Meet the Artist: David Beck and His MVSEVM

  • David Beck's Mvsevm was commissioned by SAAM in 2006 to commemorate the reopening of the museum after its renovation.

    DAVID BECK: I have this thing that I do. It's like a notion of public and private spaces. Like this building, it has an outside presence and when all the doors are closed, you have one experience, but then when you start opening, there's a whole interior thing. I like the process of discovering it. There's like a whole other world happening on the inside.

    A lot of people think that I make miniatures. I don't really see them as miniatures. I see them more as like an intimate scale, a way of like connecting with someone on a more immediate and more focused way. With the really small pieces, I think it goes right into your senses faster. You become part of it, you get lost in it.

    I go to the library a lot. I like the smell of books. Sometimes I take my sketchpad, and I do a lot of drawings. Then for this piece, I've made several different models. In terms of carving something, if it's really complicated, I'll sometimes make a model, sometimes a paper cutout, or a tracing, or something like that. That way I can block it out quicker and see if it works. I would say, most, all the time, I have some sort of sketch.

    When I started this piece, I was thinking about the histories of museums. They started when the Europeans were leaving Europe and discovering the New World, so they would bring back oddities like seashells that they'd never seen before. Guys would collect them, and then they built cabinets to hold them in. Later those cabinets became whole rooms, and then those rooms of objects eventually made their ways into museums.

    The drawers are more of a cabinet feature because I wanted parts of it to be like a cabinet, the cabinet of wonders. What they contain are animal-type things that the Wilkes Expedition would have brought back.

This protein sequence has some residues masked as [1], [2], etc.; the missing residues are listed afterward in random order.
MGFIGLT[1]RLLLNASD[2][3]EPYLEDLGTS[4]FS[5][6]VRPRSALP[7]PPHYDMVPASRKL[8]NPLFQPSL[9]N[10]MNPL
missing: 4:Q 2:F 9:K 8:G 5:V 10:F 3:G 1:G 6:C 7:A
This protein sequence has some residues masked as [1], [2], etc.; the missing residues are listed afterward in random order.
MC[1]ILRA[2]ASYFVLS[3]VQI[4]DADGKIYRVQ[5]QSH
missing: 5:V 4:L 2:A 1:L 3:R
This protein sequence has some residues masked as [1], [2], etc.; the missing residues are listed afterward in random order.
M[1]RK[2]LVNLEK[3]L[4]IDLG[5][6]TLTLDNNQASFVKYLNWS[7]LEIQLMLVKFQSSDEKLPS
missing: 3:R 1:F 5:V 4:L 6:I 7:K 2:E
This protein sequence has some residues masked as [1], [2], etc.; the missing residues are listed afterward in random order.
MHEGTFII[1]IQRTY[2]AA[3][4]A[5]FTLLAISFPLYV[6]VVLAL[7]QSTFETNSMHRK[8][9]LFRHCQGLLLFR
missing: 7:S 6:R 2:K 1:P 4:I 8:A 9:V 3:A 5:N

I thought that it would be important to have some portraits, portraits of artists. I experimented with different papers and things like that at first, and I wasn't getting the fine detail that I wanted. Then I went back, and I actually got some parchment, some sheepskin parchment. I read up on that, how you get the grease off and mount it a certain way so it doesn't warp.

    Then I had to figure out a way how to learn how to paint portraits, so I went to the library and got a book on how to paint portraits. I have Gorky, who I liked when I was very young. Stuart Davis, Romaine Brooks, who is fantastic. Elie Nadelman, who is one of my favorites.

    I wanted to incorporate a lot of history of your building within my piece. Your museum used to be the Patent Office Building, the POB. It used to be that when you had an idea for an invention, you were required to make a working model. All of those were on display at one time. But I didn't really want to replicate actual patent models like a sewing machine. I made a sewing machine, but I took it from a Walter Murch painting. There's a gumball machine by Thiebaud. The beer can is by Jasper Johns. The light bulb, not Edison, but Jasper Johns’ lightbulb, packaging, Campbell soup cans, things like that, and some really terrific inventions like the electric chair that came from Andy Warhol. The sole of a shoe from Philip Guston, which I like a lot.

    The patent models seem to be a very important part of the history of the building. This piece, it has so many different aspects to it, and I do so many different types of things. I don't like to repeat myself, and I like to experiment a lot with different techniques and different things. I want to do everything, basically. I'd like to learn how to do everything. I don't know, that's, what I guess inspires me. It's kind of fun.
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